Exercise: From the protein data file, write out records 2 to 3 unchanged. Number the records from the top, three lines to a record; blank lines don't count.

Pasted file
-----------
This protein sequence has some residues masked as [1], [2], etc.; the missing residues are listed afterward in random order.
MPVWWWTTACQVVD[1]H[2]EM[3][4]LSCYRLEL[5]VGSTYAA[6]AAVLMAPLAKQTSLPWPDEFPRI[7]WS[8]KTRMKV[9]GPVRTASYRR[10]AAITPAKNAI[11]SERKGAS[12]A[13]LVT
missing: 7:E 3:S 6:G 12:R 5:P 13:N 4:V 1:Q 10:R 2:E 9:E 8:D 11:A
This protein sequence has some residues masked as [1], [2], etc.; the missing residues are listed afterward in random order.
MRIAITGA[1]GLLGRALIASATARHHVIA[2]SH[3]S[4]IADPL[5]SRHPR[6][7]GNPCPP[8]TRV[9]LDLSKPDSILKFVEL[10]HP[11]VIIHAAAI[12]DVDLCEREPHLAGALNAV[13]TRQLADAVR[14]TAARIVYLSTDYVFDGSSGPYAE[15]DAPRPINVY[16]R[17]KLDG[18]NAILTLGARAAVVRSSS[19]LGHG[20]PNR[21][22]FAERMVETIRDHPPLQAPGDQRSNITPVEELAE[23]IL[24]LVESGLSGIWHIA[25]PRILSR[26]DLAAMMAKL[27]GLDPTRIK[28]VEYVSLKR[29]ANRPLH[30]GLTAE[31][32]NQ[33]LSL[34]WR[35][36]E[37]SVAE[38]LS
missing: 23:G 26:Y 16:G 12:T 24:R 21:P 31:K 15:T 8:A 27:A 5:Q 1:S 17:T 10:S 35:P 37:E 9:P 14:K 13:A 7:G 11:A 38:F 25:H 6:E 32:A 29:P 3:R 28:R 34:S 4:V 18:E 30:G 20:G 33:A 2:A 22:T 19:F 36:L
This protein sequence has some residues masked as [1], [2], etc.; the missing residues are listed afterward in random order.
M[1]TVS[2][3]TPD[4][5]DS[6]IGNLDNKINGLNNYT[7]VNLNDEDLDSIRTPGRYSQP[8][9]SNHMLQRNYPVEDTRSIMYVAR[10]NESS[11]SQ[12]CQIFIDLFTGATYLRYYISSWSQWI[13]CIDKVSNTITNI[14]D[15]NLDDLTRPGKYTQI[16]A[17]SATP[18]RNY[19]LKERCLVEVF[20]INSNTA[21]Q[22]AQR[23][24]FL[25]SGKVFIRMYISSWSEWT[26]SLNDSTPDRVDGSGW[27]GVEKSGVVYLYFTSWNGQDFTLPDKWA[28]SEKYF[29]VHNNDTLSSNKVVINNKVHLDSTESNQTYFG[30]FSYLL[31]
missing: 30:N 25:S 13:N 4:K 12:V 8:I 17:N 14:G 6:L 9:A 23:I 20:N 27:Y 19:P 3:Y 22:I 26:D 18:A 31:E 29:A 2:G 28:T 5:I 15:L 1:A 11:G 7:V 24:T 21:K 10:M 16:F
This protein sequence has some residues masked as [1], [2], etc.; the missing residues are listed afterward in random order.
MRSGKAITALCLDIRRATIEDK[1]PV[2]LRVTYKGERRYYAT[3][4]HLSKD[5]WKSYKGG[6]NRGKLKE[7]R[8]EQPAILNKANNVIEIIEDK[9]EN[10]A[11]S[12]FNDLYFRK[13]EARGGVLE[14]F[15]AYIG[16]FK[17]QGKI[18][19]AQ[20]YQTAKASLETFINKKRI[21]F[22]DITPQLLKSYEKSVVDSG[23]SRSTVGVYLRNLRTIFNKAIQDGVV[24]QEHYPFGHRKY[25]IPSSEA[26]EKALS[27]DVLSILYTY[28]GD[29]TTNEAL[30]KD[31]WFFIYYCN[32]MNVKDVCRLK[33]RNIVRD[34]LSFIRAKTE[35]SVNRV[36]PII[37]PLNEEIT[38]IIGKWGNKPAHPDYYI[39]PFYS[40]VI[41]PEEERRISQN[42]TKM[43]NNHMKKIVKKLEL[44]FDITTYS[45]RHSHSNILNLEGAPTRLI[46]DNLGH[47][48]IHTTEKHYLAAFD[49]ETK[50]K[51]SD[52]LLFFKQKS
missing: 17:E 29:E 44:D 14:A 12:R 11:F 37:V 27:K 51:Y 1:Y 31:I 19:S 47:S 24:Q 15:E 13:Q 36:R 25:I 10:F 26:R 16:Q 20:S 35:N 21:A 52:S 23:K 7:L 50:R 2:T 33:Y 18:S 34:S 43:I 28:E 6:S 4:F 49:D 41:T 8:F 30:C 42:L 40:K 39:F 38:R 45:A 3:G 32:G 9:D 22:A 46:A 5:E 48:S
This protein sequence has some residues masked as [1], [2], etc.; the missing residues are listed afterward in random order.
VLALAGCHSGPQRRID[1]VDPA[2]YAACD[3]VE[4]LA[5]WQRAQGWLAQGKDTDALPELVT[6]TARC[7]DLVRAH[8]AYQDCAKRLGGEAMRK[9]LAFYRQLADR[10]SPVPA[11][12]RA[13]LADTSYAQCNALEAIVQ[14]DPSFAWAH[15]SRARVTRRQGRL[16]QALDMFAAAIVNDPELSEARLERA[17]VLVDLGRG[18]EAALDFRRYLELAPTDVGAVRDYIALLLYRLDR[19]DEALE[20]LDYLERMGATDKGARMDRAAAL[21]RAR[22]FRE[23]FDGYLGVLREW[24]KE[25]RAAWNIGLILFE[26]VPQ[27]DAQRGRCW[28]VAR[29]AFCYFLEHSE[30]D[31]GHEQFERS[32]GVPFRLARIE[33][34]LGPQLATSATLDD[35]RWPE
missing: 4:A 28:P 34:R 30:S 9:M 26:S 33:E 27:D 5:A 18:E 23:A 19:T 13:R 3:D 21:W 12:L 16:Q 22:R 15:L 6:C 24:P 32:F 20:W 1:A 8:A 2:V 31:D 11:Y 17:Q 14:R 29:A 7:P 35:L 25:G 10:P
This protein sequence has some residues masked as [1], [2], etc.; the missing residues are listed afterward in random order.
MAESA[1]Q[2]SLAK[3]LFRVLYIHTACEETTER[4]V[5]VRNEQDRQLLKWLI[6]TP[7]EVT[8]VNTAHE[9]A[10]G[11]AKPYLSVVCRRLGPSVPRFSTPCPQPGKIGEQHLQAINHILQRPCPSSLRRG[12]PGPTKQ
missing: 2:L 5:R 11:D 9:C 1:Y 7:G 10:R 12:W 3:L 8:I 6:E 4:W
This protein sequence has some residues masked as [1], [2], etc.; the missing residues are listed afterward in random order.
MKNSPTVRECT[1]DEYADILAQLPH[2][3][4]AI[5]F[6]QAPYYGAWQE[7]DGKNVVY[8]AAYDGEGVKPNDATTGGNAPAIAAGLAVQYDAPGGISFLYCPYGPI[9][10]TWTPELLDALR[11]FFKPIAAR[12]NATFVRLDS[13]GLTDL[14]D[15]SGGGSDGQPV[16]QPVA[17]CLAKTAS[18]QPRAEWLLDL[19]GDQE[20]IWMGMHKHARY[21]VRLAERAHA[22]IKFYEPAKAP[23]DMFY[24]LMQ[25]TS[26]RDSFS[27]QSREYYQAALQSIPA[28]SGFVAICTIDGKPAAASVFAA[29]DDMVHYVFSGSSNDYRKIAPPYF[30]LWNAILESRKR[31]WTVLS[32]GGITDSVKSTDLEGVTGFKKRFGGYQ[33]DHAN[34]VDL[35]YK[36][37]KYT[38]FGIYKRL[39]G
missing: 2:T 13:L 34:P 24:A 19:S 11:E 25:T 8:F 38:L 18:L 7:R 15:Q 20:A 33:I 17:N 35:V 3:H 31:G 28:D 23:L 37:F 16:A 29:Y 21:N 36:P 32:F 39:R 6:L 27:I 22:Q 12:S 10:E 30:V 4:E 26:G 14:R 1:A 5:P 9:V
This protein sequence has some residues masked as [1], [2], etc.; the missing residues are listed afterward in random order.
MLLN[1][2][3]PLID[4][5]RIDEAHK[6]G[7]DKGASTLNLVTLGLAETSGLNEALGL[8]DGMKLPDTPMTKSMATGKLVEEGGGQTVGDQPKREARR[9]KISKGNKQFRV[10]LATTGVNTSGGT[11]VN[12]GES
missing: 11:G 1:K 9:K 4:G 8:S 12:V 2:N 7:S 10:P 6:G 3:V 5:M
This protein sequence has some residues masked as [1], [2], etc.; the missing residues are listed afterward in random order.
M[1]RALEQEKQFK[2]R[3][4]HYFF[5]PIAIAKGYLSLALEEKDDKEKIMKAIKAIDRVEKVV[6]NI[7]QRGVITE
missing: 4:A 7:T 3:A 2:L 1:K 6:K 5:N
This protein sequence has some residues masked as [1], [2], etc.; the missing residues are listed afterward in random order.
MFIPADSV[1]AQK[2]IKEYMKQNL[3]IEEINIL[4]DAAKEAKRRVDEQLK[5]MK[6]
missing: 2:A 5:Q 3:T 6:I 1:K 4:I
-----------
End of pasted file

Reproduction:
This protein sequence has some residues masked as [1], [2], etc.; the missing residues are listed afterward in random order.
MRIAITGA[1]GLLGRALIASATARHHVIA[2]SH[3]S[4]IADPL[5]SRHPR[6][7]GNPCPP[8]TRV[9]LDLSKPDSILKFVEL[10]HP[11]VIIHAAAI[12]DVDLCEREPHLAGALNAV[13]TRQLADAVR[14]TAARIVYLSTDYVFDGSSGPYAE[15]DAPRPINVY[16]R[17]KLDG[18]NAILTLGARAAVVRSSS[19]LGHG[20]PNR[21][22]FAERMVETIRDHPPLQAPGDQRSNITPVEELAE[23]IL[24]LVESGLSGIWHIA[25]PRILSR[26]DLAAMMAKL[27]GLDPTRIK[28]VEYVSLKR[29]ANRPLH[30]GLTAE[31][32]NQ[33]LSL[34]WR[35][36]E[37]SVAE[38]LS
missing: 23:G 26:Y 16:G 12:T 24:R 21:P 31:K 15:T 8:A 27:A 5:Q 1:S 17:T 10:S 35:P 37:E 9:P 14:K 13:A 7:G 11:A 38:F 25:H 6:E 32:A 29:P 3:R 28:R 34:S 4:V 18:E 30:G 20:G 33:A 2:A 22:T 19:F 36:L
This protein sequence has some residues masked as [1], [2], etc.; the missing residues are listed afterward in random order.
M[1]TVS[2][3]TPD[4][5]DS[6]IGNLDNKINGLNNYT[7]VNLNDEDLDSIRTPGRYSQP[8][9]SNHMLQRNYPVEDTRSIMYVAR[10]NESS[11]SQ[12]CQIFIDLFTGATYLRYYISSWSQWI[13]CIDKVSNTITNI[14]D[15]NLDDLTRPGKYTQI[16]A[17]SATP[18]RNY[19]LKERCLVEVF[20]INSNTA[21]Q[22]AQR[23][24]FL[25]SGKVFIRMYISSWSEWT[26]SLNDSTPDRVDGSGW[27]GVEKSGVVYLYFTSWNGQDFTLPDKWA[28]SEKYF[29]VHNNDTLSSNKVVINNKVHLDSTESNQTYFG[30]FSYLL[31]
missing: 30:N 25:S 13:N 4:K 12:V 8:I 17:N 14:G 6:L 9:A 23:I 20:N 27:Y 19:P 3:Y 22:I 26:D 18:A 31:E 29:A 2:G 28:T 5:I 15:L 1:A 11:G 7:V 24:T 21:K 10:M 16:F